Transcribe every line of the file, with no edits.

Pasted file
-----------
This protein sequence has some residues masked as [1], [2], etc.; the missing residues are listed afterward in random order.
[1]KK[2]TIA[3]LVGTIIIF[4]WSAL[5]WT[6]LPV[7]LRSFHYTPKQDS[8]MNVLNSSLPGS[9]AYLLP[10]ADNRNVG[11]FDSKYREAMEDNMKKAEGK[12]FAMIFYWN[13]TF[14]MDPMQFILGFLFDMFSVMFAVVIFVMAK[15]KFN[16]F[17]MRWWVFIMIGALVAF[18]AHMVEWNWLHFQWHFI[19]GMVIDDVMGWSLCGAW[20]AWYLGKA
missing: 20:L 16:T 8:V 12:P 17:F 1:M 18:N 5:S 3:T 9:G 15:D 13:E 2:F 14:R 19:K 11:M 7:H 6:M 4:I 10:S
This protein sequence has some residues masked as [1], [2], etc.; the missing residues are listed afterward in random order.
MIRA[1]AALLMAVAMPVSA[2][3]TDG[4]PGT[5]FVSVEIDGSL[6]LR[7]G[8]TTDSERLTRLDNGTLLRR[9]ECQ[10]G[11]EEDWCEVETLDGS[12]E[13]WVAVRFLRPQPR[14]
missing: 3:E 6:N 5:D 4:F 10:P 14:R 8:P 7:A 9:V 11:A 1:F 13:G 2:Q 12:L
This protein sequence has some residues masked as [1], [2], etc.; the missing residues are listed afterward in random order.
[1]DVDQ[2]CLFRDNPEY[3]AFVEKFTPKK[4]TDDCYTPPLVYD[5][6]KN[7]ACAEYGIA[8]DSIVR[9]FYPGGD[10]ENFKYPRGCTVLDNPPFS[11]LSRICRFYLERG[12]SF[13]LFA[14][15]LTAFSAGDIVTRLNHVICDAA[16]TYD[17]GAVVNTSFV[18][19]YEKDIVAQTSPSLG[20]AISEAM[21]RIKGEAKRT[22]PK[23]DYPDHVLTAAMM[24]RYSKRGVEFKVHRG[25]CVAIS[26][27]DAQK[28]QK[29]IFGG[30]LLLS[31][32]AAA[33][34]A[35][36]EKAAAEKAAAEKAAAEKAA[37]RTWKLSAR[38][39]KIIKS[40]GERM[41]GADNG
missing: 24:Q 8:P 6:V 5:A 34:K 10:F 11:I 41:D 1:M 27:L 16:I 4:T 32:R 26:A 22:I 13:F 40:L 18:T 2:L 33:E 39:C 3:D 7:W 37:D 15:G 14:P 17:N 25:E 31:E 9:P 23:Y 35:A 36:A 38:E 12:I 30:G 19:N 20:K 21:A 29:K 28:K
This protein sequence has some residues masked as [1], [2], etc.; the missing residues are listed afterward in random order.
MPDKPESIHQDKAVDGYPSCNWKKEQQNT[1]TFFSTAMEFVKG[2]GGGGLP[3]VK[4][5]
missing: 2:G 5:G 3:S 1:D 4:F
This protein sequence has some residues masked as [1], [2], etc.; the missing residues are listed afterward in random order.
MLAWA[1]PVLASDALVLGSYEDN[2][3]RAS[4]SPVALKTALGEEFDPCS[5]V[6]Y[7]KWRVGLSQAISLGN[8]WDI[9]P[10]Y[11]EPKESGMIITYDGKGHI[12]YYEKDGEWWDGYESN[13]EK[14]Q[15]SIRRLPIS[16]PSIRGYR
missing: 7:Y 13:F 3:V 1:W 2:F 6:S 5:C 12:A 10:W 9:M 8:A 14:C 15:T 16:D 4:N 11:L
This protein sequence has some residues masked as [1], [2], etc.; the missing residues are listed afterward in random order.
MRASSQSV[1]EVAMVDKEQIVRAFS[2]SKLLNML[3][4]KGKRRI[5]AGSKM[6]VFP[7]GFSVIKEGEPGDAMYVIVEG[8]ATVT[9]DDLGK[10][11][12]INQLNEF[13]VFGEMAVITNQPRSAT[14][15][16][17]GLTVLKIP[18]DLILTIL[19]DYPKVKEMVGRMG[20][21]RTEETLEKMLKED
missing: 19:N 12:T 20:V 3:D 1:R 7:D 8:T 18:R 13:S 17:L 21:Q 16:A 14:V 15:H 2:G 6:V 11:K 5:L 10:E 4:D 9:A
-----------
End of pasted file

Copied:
This protein sequence has some residues masked as [1], [2], etc.; the missing residues are listed afterward in random order.
[1]KK[2]TIA[3]LVGTIIIF[4]WSAL[5]WT[6]LPV[7]LRSFHYTPKQDS[8]MNVLNSSLPGS[9]AYLLP[10]ADNRNVG[11]FDSKYREAMEDNMKKAEGK[12]FAMIFYWN[13]TF[14]MDPMQFILGFLFDMFSVMFAVVIFVMAK[15]KFN[16]F[17]MRWWVFIMIGALVAF[18]AHMVEWNWLHFQWHFI[19]GMVIDDVMGWSLCGAW[20]AWYLGKA
missing: 20:L 16:T 8:V 12:P 17:F 1:M 18:N 5:S 3:T 9:G 15:D 13:E 2:F 14:R 19:K 11:M 7:H 6:M 4:I 10:S
This protein sequence has some residues masked as [1], [2], etc.; the missing residues are listed afterward in random order.
MIRA[1]AALLMAVAMPVSA[2][3]TDG[4]PGT[5]FVSVEIDGSL[6]LR[7]G[8]TTDSERLTRLDNGTLLRR[9]ECQ[10]G[11]EEDWCEVETLDGS[12]E[13]WVAVRFLRPQPR[14]
missing: 3:E 6:N 5:D 4:F 10:P 14:R 8:P 7:A 9:V 11:A 1:F 13:G 2:Q 12:L
This protein sequence has some residues masked as [1], [2], etc.; the missing residues are listed afterward in random order.
[1]DVDQ[2]CLFRDNPEY[3]AFVEKFTPKK[4]TDDCYTPPLVYD[5][6]KN[7]ACAEYGIA[8]DSIVR[9]FYPGGD[10]ENFKYPRGCTVLDNPPFS[11]LSRICRFYLERG[12]SF[13]LFA[14][15]LTAFSAGDIVTRLNHVICDAA[16]TYD[17]GAVVNTSFV[18][19]YEKDIVAQTSPSLG[20]AISEAM[21]RIKGEAKRT[22]PK[23]DYPDHVLTAAMM[24]RYSKRGVEFKVHRG[25]CVAIS[26][27]DAQK[28]QK[29]IFGG[30]LLLS[31][32]AAA[33][34]A[35][36]EKAAAEKAAAEKAAAEKAA[37]RTWKLSAR[38][39]KIIKS[40]GERM[41]GADNG
missing: 24:Q 8:P 6:V 5:A 34:K 10:F 11:I 41:D 1:M 27:L 16:I 4:T 32:R 26:A 22:I 13:F 40:L 18:T 2:L 33:E 39:C 3:D 7:W 37:D 15:G 14:P 17:N 25:E 31:E 9:P 23:Y 35:A 36:A 38:E 12:I 30:G 19:N 20:K 21:A 29:K 28:K
This protein sequence has some residues masked as [1], [2], etc.; the missing residues are listed afterward in random order.
MPDKPESIHQDKAVDGYPSCNWKKEQQNT[1]TFFSTAMEFVKG[2]GGGGLP[3]VK[4][5]
missing: 2:G 5:G 3:S 1:D 4:F
This protein sequence has some residues masked as [1], [2], etc.; the missing residues are listed afterward in random order.
MLAWA[1]PVLASDALVLGSYEDN[2][3]RAS[4]SPVALKTALGEEFDPCS[5]V[6]Y[7]KWRVGLSQAISLGN[8]WDI[9]P[10]Y[11]EPKESGMIITYDGKGHI[12]YYEKDGEWWDGYESN[13]EK[14]Q[15]SIRRLPIS[16]PSIRGYR
missing: 7:Y 13:F 3:V 1:W 2:F 6:S 5:C 12:A 10:W 9:M 8:A 14:C 15:T 16:D 4:N 11:L
This protein sequence has some residues masked as [1], [2], etc.; the missing residues are listed afterward in random order.
MRASSQSV[1]EVAMVDKEQIVRAFS[2]SKLLNML[3][4]KGKRRI[5]AGSKM[6]VFP[7]GFSVIKEGEPGDAMYVIVEG[8]ATVT[9]DDLGK[10][11][12]INQLNEF[13]VFGEMAVITNQPRSAT[14][15][16][17]GLTVLKIP[18]DLILTIL[19]DYPKVKEMVGRMG[20][21]RTEETLEKMLKED
missing: 19:N 12:T 20:V 3:D 1:R 7:D 8:T 18:R 13:S 17:L 21:Q 16:A 14:V 15:H 2:G 6:V 11:K 5:L 10:E 4:D 9:A